I've been struggling trying to make the PCBs since EAGLE limits the board size on the free version to 100mm x 80mm. I have to make everything modular. That means one board for the power supply, one for the audio stuff, one for all the logic, and 3 each for the nixies and the drivers. 5 PCB designs, 9 boards in all. They'll all have to be clipped together with wires and headers, etc. Not to mention, OSH Park gives you 3 PCBs per order, so I'll have 6 PCBs left over. I'm sure I could use them in other projects, but the whole thing seems less than ideal.
I got pretty far with them, but I think it's time to cut my losses.
The power board:
The main board:
The audio board:
The driver/shift register board:
The display board:
I ran traces on 3 of the 5 PCBs and even chalked up somewhat of a block diagram that details how everything is connected together. I didn't want to miss any connections.
The end result would look something like this. The model doesn't have the audio and power boards, but you can see where I was going with the design.
The approach is similar to that of the large 7-segment clock
that I just completed. I couldn't fit 6 displays and the colons on one board so I had to make several modules and mount them together on a 3D-printed frame.
The approach worked out well for that clock, but the nixie clock is way more complicated.
As you can see, I made the PCB modules as small as I could in order to keep the overall size of the clock as small as possible. The yellow frame shows the 100mm x 80mm board limitation of the free version of EAGLE.
Push come to shove, I could fit 2 modules within that space, but not three.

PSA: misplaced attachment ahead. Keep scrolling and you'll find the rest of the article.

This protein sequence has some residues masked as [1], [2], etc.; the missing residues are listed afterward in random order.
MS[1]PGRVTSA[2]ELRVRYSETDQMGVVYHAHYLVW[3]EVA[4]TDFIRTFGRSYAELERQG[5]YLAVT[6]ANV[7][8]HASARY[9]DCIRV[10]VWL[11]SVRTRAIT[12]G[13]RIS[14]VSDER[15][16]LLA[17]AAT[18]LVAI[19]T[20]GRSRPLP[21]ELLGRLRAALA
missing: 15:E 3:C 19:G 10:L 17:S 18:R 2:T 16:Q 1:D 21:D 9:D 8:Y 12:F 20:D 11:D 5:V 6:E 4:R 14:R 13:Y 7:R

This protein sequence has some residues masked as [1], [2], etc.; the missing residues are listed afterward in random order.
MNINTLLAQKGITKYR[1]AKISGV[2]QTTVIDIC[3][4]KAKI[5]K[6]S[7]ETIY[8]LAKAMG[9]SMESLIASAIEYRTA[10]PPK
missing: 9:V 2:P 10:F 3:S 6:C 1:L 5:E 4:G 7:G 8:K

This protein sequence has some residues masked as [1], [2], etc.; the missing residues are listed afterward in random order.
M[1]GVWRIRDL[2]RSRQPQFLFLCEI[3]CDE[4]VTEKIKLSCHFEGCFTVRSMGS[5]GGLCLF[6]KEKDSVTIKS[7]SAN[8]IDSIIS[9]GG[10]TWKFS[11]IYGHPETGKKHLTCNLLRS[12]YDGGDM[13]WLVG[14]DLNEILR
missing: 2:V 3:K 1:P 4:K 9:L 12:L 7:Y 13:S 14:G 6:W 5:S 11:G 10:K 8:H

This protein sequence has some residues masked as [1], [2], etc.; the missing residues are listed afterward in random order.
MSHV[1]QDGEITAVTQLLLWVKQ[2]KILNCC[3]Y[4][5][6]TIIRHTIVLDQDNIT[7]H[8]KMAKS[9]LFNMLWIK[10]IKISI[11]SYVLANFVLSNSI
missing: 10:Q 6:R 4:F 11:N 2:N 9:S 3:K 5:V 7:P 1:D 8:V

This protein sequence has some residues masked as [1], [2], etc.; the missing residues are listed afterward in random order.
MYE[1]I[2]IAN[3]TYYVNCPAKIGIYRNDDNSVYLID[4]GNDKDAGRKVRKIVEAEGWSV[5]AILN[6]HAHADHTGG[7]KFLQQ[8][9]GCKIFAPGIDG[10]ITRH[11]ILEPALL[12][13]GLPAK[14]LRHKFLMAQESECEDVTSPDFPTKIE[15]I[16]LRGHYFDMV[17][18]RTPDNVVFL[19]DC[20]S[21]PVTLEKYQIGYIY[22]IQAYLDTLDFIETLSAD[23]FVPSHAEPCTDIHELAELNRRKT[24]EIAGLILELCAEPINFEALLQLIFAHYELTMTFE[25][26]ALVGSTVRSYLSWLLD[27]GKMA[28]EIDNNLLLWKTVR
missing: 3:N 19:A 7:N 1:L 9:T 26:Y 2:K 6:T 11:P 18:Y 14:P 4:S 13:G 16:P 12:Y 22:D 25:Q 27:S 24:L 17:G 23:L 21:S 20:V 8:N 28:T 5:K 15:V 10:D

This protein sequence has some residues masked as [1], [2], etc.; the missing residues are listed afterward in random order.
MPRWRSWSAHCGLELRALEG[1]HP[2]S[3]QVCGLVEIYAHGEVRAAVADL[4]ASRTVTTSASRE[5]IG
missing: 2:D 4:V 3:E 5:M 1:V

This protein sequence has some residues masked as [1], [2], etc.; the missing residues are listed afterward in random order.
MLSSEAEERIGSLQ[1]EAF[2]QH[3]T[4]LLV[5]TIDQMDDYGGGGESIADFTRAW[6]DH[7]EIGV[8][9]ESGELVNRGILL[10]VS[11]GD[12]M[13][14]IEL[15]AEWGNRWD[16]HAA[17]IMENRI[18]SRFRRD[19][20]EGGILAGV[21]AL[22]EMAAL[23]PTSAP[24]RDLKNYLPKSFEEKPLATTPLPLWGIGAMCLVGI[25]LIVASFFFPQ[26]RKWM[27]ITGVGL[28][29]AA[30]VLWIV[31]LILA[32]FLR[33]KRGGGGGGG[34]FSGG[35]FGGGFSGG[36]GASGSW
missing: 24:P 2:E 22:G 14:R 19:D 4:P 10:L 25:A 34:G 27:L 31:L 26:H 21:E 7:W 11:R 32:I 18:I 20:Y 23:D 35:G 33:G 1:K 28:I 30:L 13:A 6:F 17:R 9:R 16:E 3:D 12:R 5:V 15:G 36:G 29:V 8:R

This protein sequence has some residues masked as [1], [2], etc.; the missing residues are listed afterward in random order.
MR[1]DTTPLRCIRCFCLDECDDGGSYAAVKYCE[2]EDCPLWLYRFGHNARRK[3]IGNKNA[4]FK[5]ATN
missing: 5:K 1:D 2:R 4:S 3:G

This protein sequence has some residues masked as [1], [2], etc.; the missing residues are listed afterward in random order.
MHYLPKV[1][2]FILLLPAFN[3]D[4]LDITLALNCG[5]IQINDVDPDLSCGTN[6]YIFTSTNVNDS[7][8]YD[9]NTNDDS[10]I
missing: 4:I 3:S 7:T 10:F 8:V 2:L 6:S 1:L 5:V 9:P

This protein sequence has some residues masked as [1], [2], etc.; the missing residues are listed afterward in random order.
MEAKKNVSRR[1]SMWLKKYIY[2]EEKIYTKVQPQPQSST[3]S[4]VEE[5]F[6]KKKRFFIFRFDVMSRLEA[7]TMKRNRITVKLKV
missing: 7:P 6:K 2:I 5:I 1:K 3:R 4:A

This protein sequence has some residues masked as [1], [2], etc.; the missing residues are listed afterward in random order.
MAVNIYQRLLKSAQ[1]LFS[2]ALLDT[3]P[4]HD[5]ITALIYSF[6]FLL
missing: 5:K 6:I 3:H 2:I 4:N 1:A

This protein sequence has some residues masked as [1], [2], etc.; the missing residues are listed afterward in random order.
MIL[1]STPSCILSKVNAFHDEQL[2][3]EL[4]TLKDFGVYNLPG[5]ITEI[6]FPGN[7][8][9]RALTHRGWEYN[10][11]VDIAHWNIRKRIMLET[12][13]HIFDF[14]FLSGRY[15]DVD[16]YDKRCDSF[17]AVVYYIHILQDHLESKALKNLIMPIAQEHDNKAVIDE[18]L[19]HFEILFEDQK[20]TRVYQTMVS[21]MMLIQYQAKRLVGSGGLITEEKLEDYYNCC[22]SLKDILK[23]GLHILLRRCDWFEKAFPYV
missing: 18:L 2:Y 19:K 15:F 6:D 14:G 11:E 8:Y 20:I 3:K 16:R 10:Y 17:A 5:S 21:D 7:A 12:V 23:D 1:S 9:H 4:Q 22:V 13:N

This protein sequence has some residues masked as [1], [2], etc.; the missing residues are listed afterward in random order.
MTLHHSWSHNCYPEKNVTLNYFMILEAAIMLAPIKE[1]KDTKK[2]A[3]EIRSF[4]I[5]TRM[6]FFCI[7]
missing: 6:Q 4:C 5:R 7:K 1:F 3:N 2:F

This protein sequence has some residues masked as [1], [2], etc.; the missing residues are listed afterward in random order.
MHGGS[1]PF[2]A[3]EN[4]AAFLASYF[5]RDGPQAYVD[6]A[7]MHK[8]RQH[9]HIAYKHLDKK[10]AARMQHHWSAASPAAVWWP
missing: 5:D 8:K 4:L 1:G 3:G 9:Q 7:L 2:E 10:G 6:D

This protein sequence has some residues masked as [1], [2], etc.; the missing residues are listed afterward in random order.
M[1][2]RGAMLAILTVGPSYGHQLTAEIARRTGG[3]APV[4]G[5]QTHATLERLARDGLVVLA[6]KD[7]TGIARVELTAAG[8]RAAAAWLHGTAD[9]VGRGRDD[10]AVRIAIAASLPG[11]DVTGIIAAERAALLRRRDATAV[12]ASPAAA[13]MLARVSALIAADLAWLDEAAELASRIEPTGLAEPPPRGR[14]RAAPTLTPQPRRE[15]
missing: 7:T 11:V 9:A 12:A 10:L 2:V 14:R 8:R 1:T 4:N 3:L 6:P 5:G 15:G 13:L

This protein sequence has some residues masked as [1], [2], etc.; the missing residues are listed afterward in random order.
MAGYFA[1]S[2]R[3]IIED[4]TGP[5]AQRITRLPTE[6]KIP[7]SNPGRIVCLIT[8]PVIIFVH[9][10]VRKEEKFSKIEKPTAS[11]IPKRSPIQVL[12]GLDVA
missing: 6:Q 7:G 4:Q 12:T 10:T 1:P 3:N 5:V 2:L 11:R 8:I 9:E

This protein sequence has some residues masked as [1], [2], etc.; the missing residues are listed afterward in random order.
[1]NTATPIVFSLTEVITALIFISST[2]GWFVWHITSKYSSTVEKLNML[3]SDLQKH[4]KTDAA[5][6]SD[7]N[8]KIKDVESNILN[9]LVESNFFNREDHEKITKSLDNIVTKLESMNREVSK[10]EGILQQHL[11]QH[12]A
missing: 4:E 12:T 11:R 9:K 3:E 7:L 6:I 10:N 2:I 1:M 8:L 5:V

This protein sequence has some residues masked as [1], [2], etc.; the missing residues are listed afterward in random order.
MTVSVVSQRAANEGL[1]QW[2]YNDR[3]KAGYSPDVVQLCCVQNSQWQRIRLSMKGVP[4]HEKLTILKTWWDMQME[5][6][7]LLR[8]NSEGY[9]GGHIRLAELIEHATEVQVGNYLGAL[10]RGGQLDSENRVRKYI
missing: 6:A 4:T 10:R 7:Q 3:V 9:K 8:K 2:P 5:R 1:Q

I wanted to be able to just make one big board. I know I can’t make the entire clock one giant PCB. It’ll have to be at least 3 "layers" stacked up, but not made out of 9 separate boards.
I bit the bullet and paid the $169 upgrade fee to the EAGLE Hobbyist version. It allows 160mm x 100mm PCBs. What a difference! Now I can make PCBs that are 6.29” long!
Now I can make one big board for the power, logic, and audio. Now I don't have to clip everything together. I'll also save some money on lowering the part count. Some of those connectors are $1 a piece!
I created a new 150mm x 50mm PCB footprint modeled after Dangerous Prototypes' Sick of Beige
As a test, I pasted in my layout for the display board and moved one of the nixies to the far-side of the board. What a sigh of relief it was to not be met with the dreaded "Some objects extend outside the allowed board area." error message.
Anyway, I'm jumping the gun with the display board. I want to put together the main board first. Boom!
Logic on the left with the audio amplifier, a cutout in the center for a speaker, and the power stuff on the right; complete with my new buck converter.
A PCB for the drivers and the shift registers. I actually have a bunch of wasted space on this board now, but it needs to be that same size as the others so that I can stack them.
Finally, the display board. I'm thrilled that I managed to fit everything on one PCB. I didn't even have to use the entire 160mm length, so it's nice to know I have another 10mm to play with.
In order to make sure that everything would fit together as intended with enough clearance, I chalked up a 3D model. I first exported the boards from EAGLE to SketchUp.
I then created and positioned all the necessary components. I tried my best to draw everything to scale; for the ones that matter anyway. Some of the other components are just "graphical representations".
I then put it all together. Looks pretty good. It'll just be a matter of finding the right board stands.
The boards sit 11mm apart. I though that it was an odd size for a board stand, but Digi-Key seems to carry them. Worst-case-scenario, I'll just 3D print something of my own like I did on the Large 7-Segment Clock
Now it's just matter of coming up with $189 bucks to order them.See this project from start to finish: Nixies! Got My Nixies Powered! IN-12 Nixie Breakout Board, Part 1 Flashing a Nixie with an Arduino IN-12 Nixie Breakout Board, Part 2 Driving a Nixie with a 74141 BCD Decoder More Nixie Tube Experiments Nixie Clock 5V / 12V Power Supply
Nixie Clock PCBs / EAGLE Upgrade Nixie Clock Main Board PCB Build Nixie Clock Final Build, Part I Nixie Clock Final Build, Part II Nixie Clock Final Build, Part III